A few months ago I was presenting at a seminar and was asked “how can a criminal defendant ever win a jury trial?” The inquisitive young lawyer talked about the great amount of assets at the government’s disposal to include investigators, experts, science and prejudices that work to the favor of the government.
While it is true that the advances of science have made it easier for prosecutors to prove cases, criminal defendants still win jury trials. For some, this happens because the criminal defense attorney is more skilled than the prosecutor. In other instances the evidence is weak and the charges never should have been filed in the first place.
It is important to note that prosecutors are charged with the duty to conduct criminal trials in a manner that the accused may have a fair and impartial trial. Prosecutors are not supposed to inflame prejudices or incite passions of the jury against the defendant. Prosecutors are not supposed to mislead or unduly influence the jury. When prosecutors break these rules, it is called prosecutorial misconduct. In criminal jury trials where prosecutorial misconduct occurs, the criminal defendant may be granted a new trial on appeal. Sometimes honorable prosecutors lose trials because they follow the rules and prefer justice to a conviction.
Prosecutors have an obligation to obtain justice for the State. Prosecutors do not represent victims, but rather the State or the United States depending on if they are State or Federal prosecutors. Unlike prosecutors, criminal defense attorneys’ duties are to represent their clients and to use all honorable means to defend their clients zealously. In other words, criminal defense attorneys and prosecutors have different standards. A criminal defense attorney is not necessarily interested in justice, but only justice for his client. The defense attorney must protect the Constitution of the United States which provides a defendant with a Sixth Amendment right to effective assistance of counsel. While the criminal defendant almost never has the resources of a government, the criminal defendant certainly has more rights. While some of the most winnable jury trial cases are sexual assault, domestic assault, first degree assault, second degree assault and third degree assault, these cases can often have problems if the defendant has a less than stellar history.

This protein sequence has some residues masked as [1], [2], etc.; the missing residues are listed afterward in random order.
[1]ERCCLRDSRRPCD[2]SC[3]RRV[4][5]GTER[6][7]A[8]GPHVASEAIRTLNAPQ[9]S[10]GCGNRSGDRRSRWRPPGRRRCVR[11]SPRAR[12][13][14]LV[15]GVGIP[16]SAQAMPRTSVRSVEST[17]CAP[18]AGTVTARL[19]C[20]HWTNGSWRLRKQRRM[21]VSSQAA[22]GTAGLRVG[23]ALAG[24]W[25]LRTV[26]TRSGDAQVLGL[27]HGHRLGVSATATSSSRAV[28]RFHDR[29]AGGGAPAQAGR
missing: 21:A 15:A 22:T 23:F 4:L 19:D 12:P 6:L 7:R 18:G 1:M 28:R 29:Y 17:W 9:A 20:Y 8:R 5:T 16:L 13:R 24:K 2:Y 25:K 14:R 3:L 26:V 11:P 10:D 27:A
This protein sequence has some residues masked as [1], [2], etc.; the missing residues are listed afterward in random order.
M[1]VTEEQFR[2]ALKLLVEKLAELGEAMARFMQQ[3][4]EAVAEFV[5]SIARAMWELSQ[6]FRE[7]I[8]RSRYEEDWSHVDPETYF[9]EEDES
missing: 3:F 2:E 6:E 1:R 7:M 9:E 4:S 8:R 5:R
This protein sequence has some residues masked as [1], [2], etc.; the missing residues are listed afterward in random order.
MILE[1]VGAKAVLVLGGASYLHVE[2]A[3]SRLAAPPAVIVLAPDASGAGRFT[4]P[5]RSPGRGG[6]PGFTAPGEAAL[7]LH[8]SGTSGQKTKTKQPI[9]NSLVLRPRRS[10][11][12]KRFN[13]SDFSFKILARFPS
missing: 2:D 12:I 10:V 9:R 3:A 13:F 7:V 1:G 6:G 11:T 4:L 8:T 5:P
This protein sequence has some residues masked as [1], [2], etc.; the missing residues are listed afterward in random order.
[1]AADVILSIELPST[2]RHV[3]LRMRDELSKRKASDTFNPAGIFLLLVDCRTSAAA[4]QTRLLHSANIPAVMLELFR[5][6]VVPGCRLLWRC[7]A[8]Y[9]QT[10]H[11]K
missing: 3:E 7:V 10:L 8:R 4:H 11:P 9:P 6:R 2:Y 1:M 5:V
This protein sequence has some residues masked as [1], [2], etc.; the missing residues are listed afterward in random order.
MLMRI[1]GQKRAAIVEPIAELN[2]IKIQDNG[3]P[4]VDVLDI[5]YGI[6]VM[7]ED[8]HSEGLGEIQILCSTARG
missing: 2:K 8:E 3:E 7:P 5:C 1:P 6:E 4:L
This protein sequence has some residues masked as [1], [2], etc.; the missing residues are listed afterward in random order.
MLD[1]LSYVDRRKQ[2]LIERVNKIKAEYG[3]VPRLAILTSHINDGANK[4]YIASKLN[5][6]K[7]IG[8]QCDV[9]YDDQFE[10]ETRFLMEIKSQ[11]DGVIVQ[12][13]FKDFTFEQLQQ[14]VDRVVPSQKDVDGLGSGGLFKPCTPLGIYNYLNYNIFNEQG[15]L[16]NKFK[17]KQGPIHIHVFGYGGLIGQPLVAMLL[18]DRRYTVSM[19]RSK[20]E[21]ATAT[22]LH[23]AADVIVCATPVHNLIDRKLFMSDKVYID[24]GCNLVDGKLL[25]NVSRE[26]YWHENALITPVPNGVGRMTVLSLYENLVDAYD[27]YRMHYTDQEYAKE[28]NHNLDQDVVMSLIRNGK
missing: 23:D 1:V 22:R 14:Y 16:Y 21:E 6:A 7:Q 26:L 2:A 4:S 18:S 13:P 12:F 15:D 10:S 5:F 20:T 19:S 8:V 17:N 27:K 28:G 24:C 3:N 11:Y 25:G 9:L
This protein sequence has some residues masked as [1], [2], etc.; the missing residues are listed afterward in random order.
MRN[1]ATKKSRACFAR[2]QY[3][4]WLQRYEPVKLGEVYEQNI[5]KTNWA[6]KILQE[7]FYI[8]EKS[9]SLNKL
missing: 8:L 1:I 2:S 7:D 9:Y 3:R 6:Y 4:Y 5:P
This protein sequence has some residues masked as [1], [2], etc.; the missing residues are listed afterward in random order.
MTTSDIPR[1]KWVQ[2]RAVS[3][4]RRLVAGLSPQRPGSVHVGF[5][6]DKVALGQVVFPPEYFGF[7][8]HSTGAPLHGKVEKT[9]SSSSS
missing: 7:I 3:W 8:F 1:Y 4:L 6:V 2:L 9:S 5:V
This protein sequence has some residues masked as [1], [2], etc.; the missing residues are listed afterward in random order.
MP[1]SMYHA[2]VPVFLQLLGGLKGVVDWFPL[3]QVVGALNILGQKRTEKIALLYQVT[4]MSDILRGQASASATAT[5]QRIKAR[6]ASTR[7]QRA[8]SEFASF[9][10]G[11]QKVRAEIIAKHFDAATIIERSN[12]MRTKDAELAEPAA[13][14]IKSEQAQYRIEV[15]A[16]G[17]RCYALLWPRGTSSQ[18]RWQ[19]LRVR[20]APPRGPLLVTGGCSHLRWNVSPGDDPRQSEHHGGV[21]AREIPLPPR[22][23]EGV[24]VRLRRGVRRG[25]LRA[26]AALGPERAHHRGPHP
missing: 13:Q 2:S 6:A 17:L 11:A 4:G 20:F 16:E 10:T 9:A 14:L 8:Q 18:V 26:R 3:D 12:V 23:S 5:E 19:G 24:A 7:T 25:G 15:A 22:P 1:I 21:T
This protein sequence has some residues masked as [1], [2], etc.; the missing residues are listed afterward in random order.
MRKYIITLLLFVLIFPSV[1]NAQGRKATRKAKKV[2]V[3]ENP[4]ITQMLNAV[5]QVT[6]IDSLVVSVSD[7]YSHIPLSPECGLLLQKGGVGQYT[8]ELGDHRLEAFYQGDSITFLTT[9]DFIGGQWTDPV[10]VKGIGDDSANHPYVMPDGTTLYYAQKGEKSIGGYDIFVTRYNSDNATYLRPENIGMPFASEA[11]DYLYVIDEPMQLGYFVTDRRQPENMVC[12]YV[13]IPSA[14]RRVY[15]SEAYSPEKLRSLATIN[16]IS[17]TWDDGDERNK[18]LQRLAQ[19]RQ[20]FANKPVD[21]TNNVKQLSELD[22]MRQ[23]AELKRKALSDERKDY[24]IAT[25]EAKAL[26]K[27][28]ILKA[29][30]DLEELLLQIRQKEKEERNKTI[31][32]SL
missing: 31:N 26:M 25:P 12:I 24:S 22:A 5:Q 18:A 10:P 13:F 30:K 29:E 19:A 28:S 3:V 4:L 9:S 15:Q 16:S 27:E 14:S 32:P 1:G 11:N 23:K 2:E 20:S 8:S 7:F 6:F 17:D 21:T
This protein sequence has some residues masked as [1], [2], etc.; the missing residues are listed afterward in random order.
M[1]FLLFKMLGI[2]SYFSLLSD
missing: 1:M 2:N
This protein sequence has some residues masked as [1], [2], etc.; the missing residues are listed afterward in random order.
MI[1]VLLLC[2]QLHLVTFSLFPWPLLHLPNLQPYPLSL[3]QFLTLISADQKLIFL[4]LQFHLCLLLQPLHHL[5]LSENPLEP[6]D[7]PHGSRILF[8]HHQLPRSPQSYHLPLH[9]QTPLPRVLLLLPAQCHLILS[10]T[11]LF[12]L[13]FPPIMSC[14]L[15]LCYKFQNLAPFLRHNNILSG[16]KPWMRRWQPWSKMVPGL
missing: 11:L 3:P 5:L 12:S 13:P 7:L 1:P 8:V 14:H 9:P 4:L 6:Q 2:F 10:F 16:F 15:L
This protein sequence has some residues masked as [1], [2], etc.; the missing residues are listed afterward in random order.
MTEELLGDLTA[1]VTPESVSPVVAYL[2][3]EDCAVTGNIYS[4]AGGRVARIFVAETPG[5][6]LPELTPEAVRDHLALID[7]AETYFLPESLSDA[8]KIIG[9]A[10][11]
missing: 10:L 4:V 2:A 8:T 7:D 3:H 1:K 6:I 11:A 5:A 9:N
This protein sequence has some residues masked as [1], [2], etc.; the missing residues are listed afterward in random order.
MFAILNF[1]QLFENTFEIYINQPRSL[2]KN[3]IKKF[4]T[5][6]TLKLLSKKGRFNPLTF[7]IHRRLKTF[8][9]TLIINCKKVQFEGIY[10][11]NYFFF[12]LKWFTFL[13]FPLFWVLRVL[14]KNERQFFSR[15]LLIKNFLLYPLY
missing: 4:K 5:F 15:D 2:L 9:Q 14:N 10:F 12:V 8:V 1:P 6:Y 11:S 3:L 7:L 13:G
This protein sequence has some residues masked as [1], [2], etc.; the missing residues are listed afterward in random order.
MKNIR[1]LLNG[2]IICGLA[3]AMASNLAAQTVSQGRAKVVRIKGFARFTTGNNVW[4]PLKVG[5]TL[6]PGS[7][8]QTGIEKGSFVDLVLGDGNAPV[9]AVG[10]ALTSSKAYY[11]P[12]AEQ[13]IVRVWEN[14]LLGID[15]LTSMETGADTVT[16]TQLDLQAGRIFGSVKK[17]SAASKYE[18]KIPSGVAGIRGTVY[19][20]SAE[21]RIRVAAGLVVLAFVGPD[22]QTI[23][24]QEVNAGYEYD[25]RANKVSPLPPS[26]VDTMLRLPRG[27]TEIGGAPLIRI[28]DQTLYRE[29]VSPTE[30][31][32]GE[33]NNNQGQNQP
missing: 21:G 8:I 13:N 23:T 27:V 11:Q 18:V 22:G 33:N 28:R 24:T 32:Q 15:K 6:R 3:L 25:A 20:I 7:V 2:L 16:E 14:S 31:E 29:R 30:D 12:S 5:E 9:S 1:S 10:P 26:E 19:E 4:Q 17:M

The government may not provide proof of someone’s character unless a defendant raises his character issues. However, often the government will try to get character evidence in to prejudice the defendant under Nebraska Rule of Evidence 27-404, which essentially allows character evidence to be admitted for a limited purpose such as intent, lack of mistake, knowledge, and so forth. What makes criminal cases difficult is that even when character evidence is not admissible under 404 because it may not fit the rule of evidence, prosecutors may try to get the evidence in another way. The most popular way prosecutors like to get evidence admitted that is not admissible character evidence is to argue that that defendant’s prior bad act showed a pattern of abusive behavior, the defendant destroyed evidence of a crime, defendant’s arrest for one crime resulted in evidence of another crime or the defendant was under the influence of a controlled substance the time the act was committed. This makes it difficult for a criminal defendant to win a trial because there is prejudicial evidence that the jury sees that attacks the character of the defendant beyond the facts charged.
For example, if a defendant is charged with assault November 1, even though the jury is only determining the guilt of what occurred on November 1, the prosecutor may try to get in evidence of another assault that occurred two days prior to influence the jury and claim that the evidence is somehow relevant or intertwined with the pending assault case.
A good criminal defense attorney will object to this evidence and do everything possible to keep it out. However it is important to anticipate this evidence. This type of evidence is another tool that gives prosecutors advantages in criminal cases.
A criminal defendant has several constitutional rights that protect him. If evidence is unlawfully obtained, it must be suppressed and not allowed at trial. In some cases, keeping the evidence out will guarantee a win at trial because the government will not be able to prove an essential element of the case if the evidence is not allowed.
In other cases, it comes down to a question of credibility. Is the alleged victim more credible than the defendant? While the defendant never has to testify, defendants often give statements to law enforcement and those statements often are scrutinized by the jurors as to whether the defendant is honest or whether the defendant’s statement makes sense in comparison to the alleged victim. There’s an old saying that “the best story wins.”
In short, criminal trials are winnable. Criminal defendants face a lot of obstacles and the government has more manpower and fire power in terms of investigators, witnesses, and money than a criminal defendant. However a skilled defense attorney knows how to best attack each individual case. Additionally a criminal defendant has constitutional rights that the government does not have and cannot assert. To some degree this evens the playing field.
A case may depend on the facts, but all other things being equal, the most committed usually wins. Like most things in life nothing is guaranteed and even the most experienced hardworking criminal defense attorney cannot guarantee a win. Fortunately neither can a prosecutor.